French theologian and Catholic church leader Jean Charlier De Gerson, was born near Reims, France. He began studying theology in 1381, securing his doctorate in 1392. During the great papal schism (1378-1414). Gerson took part in the councils of Pisa (1409) and of Constance (1414-18)--which burned John Hus . He believed that a general council was superior to the pope, that a genuine reformation--starting with the papacy--of the church was necessary and that the Bible was the only source of authority of Christian knowledge. He spent his last years in a monastery at Lyons teaching children, composing hymns and writing books on Christian devotion.
Johannes E. Gossner was born in Hausen (near Augsburg), Germany. This German clergyman was a Catholic priest until 1826, when he became a Lutheran. In 1829 he began a pastorate at the Bethlehem Church in Berlin, remaining there 17 years. In 1842 he established the Gossner Foreign Missionary Society, which sent out over 140 missionaries during his lifetime, principally to the Khols of East India. Retiring from the pastorate in 1846, Gossner devoted his remaining 12 years to a hospital he founded.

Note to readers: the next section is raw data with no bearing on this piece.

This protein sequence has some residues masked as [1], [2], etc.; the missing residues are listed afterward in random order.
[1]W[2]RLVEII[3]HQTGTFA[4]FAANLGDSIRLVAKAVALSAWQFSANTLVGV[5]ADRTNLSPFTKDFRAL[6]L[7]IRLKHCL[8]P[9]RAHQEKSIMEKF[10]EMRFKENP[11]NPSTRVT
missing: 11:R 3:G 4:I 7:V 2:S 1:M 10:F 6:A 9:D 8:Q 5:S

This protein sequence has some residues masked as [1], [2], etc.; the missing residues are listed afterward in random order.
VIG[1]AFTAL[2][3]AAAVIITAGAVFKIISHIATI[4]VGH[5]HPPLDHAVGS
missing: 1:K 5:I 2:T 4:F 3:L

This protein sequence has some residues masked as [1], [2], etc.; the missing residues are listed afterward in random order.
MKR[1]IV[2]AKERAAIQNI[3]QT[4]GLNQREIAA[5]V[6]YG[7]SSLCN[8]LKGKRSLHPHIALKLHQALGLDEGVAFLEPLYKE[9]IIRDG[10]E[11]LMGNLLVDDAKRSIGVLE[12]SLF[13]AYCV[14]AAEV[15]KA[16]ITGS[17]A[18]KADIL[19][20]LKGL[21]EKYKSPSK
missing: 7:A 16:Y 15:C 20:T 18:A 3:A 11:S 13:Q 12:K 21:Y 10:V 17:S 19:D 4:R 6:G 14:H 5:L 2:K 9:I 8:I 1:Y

Frances Ridley Havergal was born in Astley, England. She began writing verse for publication as early as age seven. Always in frail health, she was a fruitful writer, and even composed a number of hymn tunes. Among the many hymns she wrote are "Like a River Glorious," " "Take My Life and Let It Be" and "I Gave My Life for Thee."